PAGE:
4. The Digi XBee ZigBee module

XBee modules come in different configurations. The one we will be using is called XBee Series 2 with wired antenna. It is shown in the image below.


Other configurations include older versions, different antennas or connectors, different frequency band, and the "pro" version of the XBee with higher transmission power and subsequent increase in coverage range and energy consumption.

This device supports different kinds of ZigBee in mesh networking. Its wired antenna provides omnidirectional coverage, or what is the same as saying that its coverage is pretty much the same in all directions when the antenna is straight and perpendicular to the module.

If you flip the XBee over itself, you will be able to see the pins through which it can send/receive data to/from sensors, communicate with Arduino, connections to a power supply and GND. If you require any more information on the XBee, please refer to their website, or take a look at page 15 of (1).

Preparing the XBee for configuration


In order to communicate with the XBee for configuration you will need a breakout board. This board facilitates the communication between the XBee and other components, like Arduino or a PC through a USB port. It also provides the appropriate pin separation for including the XBee into breadboard circuits.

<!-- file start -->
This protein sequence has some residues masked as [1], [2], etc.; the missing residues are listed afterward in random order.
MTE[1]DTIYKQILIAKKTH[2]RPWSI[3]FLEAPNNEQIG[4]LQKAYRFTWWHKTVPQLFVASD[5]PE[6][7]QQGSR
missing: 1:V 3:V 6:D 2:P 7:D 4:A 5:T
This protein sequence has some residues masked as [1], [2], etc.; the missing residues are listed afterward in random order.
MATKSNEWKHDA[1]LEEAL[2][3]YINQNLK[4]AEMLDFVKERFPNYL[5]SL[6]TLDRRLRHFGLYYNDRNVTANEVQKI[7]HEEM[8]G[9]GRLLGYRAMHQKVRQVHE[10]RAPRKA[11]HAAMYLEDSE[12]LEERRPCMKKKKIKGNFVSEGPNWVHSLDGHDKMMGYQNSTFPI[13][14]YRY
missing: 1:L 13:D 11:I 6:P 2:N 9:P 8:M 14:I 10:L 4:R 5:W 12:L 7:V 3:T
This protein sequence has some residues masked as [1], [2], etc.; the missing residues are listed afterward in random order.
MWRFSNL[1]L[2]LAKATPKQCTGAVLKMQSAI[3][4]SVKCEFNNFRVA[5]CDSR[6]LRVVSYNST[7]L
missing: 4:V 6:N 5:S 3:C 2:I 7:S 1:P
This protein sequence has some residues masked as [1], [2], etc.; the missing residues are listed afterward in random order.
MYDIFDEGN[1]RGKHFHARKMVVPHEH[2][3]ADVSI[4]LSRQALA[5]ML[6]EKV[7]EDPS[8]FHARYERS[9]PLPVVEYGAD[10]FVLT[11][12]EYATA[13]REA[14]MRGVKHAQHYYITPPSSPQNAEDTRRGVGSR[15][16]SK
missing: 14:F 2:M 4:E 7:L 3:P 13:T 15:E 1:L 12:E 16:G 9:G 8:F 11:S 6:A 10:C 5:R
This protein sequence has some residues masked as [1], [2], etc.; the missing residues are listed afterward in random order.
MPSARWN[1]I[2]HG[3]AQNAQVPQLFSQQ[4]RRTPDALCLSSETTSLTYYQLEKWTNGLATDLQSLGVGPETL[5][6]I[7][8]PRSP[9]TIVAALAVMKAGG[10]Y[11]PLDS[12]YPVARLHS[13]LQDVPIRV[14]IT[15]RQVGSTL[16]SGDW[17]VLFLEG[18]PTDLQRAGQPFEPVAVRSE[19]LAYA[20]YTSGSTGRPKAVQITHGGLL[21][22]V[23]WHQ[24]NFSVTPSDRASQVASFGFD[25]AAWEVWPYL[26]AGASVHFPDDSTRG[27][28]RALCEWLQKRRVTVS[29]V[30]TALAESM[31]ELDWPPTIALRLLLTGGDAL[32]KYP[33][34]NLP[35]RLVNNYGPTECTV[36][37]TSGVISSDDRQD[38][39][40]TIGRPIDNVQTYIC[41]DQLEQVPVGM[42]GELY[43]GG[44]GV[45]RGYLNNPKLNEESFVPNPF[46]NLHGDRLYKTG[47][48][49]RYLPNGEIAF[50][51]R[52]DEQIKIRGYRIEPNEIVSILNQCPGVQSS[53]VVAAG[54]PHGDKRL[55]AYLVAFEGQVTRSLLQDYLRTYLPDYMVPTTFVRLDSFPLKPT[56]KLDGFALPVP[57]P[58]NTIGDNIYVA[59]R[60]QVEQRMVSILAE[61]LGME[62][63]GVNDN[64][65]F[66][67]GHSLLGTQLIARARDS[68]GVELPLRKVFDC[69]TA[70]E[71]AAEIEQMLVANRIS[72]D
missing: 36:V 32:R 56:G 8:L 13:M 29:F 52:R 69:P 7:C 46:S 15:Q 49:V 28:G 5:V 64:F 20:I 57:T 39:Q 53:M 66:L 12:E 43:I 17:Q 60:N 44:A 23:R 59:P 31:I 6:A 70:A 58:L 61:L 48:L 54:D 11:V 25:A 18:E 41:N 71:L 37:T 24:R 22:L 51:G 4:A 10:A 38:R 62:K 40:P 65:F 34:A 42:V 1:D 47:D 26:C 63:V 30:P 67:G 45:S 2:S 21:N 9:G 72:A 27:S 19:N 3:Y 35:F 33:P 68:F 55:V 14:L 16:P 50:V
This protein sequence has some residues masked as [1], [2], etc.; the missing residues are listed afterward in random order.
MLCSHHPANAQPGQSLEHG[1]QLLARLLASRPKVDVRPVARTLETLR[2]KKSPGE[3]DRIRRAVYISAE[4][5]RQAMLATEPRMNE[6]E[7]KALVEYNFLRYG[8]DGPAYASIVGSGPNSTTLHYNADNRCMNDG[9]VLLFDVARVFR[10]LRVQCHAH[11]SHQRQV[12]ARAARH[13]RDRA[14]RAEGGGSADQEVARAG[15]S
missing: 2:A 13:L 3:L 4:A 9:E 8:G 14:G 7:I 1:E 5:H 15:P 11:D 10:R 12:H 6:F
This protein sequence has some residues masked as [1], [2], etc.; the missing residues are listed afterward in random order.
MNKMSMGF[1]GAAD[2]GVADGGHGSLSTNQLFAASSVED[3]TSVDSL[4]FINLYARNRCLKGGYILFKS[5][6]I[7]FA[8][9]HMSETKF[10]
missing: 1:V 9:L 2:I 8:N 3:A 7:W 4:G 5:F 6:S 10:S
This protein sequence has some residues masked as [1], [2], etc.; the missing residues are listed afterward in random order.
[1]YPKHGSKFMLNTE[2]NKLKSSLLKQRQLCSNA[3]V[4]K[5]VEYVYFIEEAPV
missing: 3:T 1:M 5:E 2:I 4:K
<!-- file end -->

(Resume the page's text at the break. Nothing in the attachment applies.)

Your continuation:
The image below provides an overview of a SparkFun breakout board called Explorer.

XBee Explorer board from SparkFun

Once the XBee is placed on the breakout board pins functions change, as it is shown in the image below.

SparkFun's XBee Explorer pins


The XBee has a microcontroller running a configurable firmware. This firmware holds the necessary information for addressing, communication, security and utility functions. You can configure this firmware to change different settings, like: local address, security settings, destination address and how the analogue sensors connected to the XBee's pins are read.

The official way to configure the firmware is through a Digi's X-CTU program. It runs only on Microsoft Windows, nevertheless, the course guide provides useful information on how to acquire and install it on the most common operating systems.

Chapter References:

(1) R. Faludi. Building Wireless Sensor Networks: with Zig-Bee, XBee, Arduino, and Processing. O’Reilly Media, Incorporated, 2010.

Activity: Try to find information about the meaning of the pins of the XBee and explain which is your favorite pin and why.


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